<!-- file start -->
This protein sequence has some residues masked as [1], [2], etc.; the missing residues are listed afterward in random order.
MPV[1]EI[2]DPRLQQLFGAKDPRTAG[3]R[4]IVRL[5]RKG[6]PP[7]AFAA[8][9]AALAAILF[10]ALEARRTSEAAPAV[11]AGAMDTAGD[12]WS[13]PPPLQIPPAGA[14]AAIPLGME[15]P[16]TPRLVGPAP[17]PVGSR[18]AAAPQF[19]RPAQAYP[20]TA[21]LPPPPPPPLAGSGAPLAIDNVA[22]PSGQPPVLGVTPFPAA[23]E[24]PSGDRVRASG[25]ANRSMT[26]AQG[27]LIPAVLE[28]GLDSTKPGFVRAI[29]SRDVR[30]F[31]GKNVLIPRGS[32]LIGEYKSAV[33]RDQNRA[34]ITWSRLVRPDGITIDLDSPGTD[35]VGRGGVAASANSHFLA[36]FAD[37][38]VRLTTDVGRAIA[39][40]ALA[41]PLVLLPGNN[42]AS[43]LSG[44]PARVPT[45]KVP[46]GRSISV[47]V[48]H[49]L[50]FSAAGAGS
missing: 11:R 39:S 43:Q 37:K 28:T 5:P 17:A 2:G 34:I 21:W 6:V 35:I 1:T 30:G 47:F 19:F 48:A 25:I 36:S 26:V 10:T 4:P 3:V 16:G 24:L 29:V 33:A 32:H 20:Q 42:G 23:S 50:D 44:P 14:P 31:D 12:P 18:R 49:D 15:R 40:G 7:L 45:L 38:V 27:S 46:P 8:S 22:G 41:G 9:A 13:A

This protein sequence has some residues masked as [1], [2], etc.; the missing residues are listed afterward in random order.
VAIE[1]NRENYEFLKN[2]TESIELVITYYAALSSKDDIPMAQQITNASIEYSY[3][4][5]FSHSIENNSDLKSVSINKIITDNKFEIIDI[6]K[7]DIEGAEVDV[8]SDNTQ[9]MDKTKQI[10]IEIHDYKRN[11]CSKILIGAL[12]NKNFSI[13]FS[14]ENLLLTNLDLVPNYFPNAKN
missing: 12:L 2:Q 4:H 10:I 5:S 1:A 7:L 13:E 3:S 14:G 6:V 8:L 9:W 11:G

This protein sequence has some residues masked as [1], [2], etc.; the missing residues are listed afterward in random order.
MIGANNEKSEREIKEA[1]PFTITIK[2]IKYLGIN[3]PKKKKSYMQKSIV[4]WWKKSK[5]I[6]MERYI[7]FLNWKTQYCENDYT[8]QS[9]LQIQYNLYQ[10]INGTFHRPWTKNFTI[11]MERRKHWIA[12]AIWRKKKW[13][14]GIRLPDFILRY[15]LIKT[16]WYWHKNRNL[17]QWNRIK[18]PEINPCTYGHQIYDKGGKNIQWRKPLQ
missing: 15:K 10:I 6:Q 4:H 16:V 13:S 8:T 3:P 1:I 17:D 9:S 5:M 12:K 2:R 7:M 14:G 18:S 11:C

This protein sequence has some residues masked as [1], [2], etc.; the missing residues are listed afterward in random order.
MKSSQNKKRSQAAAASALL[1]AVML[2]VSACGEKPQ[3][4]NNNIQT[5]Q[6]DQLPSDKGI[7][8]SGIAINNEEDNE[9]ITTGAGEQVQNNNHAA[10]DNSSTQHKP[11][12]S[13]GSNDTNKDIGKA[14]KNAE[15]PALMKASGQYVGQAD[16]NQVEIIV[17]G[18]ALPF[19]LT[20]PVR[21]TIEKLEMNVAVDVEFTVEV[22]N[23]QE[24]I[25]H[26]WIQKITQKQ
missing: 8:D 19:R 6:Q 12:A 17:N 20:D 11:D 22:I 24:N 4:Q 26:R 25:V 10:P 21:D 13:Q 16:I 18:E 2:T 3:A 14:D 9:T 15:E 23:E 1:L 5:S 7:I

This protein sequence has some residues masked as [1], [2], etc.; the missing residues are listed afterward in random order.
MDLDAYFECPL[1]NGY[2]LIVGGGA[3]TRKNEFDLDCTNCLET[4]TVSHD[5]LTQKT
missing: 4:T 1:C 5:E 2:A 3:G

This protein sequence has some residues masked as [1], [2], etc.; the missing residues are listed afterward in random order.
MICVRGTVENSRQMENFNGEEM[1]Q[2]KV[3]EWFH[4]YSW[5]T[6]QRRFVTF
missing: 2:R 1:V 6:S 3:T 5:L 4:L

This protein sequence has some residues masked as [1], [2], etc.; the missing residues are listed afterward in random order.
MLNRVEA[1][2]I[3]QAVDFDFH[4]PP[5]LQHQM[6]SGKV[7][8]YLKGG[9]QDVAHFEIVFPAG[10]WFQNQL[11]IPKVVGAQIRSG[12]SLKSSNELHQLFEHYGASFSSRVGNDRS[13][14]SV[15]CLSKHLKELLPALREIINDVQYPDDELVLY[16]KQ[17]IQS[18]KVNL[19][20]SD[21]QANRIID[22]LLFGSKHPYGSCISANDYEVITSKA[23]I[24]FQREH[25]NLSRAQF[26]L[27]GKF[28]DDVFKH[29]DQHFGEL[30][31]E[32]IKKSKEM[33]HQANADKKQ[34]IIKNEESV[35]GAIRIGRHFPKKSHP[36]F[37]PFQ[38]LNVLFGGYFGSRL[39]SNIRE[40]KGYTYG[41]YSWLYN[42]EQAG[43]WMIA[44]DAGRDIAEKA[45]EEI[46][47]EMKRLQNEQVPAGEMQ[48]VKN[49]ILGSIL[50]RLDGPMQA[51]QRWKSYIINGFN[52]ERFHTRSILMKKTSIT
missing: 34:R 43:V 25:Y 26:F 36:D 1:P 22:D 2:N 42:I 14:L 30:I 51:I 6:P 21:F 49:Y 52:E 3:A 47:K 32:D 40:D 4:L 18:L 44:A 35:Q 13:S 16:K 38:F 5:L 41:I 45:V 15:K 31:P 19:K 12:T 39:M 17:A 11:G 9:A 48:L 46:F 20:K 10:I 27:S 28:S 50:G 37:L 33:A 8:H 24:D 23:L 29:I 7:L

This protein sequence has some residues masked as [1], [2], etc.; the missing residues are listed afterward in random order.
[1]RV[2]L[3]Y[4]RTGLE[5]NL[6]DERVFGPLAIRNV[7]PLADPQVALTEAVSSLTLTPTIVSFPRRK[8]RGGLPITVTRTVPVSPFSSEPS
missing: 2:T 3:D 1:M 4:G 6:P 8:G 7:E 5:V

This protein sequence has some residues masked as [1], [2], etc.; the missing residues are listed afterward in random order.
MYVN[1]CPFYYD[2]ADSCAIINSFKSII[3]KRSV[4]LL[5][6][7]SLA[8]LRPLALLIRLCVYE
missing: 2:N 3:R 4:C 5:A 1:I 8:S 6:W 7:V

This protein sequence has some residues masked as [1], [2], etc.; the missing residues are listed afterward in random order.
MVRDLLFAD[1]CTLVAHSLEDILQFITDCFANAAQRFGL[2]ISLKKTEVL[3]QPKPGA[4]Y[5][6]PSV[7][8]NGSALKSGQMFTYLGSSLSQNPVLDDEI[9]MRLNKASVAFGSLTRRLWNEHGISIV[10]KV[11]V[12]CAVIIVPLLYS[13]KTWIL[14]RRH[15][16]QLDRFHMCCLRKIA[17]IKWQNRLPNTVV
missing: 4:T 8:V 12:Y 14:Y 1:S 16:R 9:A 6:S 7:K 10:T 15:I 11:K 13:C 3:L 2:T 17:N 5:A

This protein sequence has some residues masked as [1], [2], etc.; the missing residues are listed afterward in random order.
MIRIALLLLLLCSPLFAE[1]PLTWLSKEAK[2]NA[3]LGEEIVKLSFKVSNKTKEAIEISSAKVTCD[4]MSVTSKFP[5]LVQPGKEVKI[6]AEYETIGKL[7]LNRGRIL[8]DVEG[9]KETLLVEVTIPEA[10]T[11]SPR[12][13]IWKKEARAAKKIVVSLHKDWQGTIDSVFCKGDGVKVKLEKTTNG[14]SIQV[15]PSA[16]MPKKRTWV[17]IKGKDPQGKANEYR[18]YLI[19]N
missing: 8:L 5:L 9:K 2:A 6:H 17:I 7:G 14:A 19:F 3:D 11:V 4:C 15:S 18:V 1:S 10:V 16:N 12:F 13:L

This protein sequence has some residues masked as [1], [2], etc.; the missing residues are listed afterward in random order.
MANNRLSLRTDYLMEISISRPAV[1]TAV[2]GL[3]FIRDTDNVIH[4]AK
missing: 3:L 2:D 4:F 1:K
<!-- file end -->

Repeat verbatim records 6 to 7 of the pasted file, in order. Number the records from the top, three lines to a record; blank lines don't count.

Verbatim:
This protein sequence has some residues masked as [1], [2], etc.; the missing residues are listed afterward in random order.
MICVRGTVENSRQMENFNGEEM[1]Q[2]KV[3]EWFH[4]YSW[5]T[6]QRRFVTF
missing: 2:R 1:V 6:S 3:T 5:L 4:L

This protein sequence has some residues masked as [1], [2], etc.; the missing residues are listed afterward in random order.
MLNRVEA[1][2]I[3]QAVDFDFH[4]PP[5]LQHQM[6]SGKV[7][8]YLKGG[9]QDVAHFEIVFPAG[10]WFQNQL[11]IPKVVGAQIRSG[12]SLKSSNELHQLFEHYGASFSSRVGNDRS[13][14]SV[15]CLSKHLKELLPALREIINDVQYPDDELVLY[16]KQ[17]IQS[18]KVNL[19][20]SD[21]QANRIID[22]LLFGSKHPYGSCISANDYEVITSKA[23]I[24]FQREH[25]NLSRAQF[26]L[27]GKF[28]DDVFKH[29]DQHFGEL[30][31]E[32]IKKSKEM[33]HQANADKKQ[34]IIKNEESV[35]GAIRIGRHFPKKSHP[36]F[37]PFQ[38]LNVLFGGYFGSRL[39]SNIRE[40]KGYTYG[41]YSWLYN[42]EQAG[43]WMIA[44]DAGRDIAEKA[45]EEI[46][47]EMKRLQNEQVPAGEMQ[48]VKN[49]ILGSIL[50]RLDGPMQA[51]QRWKSYIINGFN[52]ERFHTRSILMKKTSIT
missing: 34:R 43:V 25:Y 26:F 36:D 1:P 22:D 2:N 42:I 14:L 30:I 51:I 6:P 21:F 49:Y 52:E 3:A 47:K 32:D 40:D 4:L 18:L 44:A 35:Q 13:S 16:K 38:F 5:L 41:I 45:V 15:K 31:P 19:K 12:T 39:M 17:A 11:G 9:A 48:L 46:F 20:K 10:I 27:S 28:S 50:G 37:L 33:A 8:H 24:D 23:L 29:I 7:L